5. just signed up to subscribe to your blog, too, while I’m thinking of it!

  6. I never would have considered it either, Kat – until Krissy’s blog. And then I did think about it. Every animal I’ve had displayed numerous quirky traits.

  7. What a great post Karen! Thanks for sharing this. The unconditional love we share with our pets makes it easy to write about them

    • I’m really glad you enjoyed it Anthony, and I completely agree with you. In fact, my cat, thanks to his quirks, now has a minor roll in the screenplay I’m working on. The pet’s place in the story will eventually break open the hardened main character in a subtle way. Gotta love it. 🙂

  8. This post was all Krissy Brady. I think it’s a fabulous way to try out new characters. I’m glad she shared it with us.

  9. Well, I guess you’re in good company Krissy! The most well-known character of Chewbacca was based on George Lucas’ Malamute dog!

  10. Such a cool idea! Now I’ll be staring at my cats, instead of them at me 😉

  11. I like the idea. It’s interesting that we can learn from so many unexpected places if we just open our minds to it. Thanks!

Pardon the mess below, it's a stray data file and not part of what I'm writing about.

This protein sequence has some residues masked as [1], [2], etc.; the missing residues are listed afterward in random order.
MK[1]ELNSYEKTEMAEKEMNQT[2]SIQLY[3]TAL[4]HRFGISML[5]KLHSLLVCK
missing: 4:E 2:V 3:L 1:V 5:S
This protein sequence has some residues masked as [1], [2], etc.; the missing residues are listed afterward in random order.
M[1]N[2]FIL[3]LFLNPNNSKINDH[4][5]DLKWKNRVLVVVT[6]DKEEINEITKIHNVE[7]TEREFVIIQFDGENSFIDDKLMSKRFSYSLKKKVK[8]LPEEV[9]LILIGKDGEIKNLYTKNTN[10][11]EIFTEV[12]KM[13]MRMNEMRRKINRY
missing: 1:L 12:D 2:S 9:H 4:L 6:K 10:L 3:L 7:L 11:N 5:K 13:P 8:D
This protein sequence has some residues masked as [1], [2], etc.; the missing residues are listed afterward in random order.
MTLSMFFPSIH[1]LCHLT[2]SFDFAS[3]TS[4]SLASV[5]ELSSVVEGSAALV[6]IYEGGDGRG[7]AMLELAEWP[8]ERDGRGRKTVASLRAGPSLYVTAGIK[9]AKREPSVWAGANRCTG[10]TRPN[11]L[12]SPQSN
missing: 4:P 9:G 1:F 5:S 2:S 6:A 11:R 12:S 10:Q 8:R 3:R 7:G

12. Bernadette Phipps Lincke

    What a cool post Krissy. Thanks for the inspiration. I am looking at my three dogs in a whole new way. I read somewhere that the Tenniel drawings of animals in Alice in Wonderland and Through the Looking Glass were caricatures of certain politicians of the time, (Perhaps that’s why in Through The Looking Glass Lewis has the animals participate in a race that is circular and those obnoxious birds that judge the winners are so pompous). Cool blog site too. Adding it to my reading list.

  13. Bernadette – I too am thinking about animals in a whole new way. Astute and Interesting tie in with Alice in Wonderland – I never thought of it that way. Thanks for the “cool blog site.” Thanks for visiting!

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  15. Pingback: Use Your Friends and Family to Enrich Your Characters | Karen S. Elliott's Blog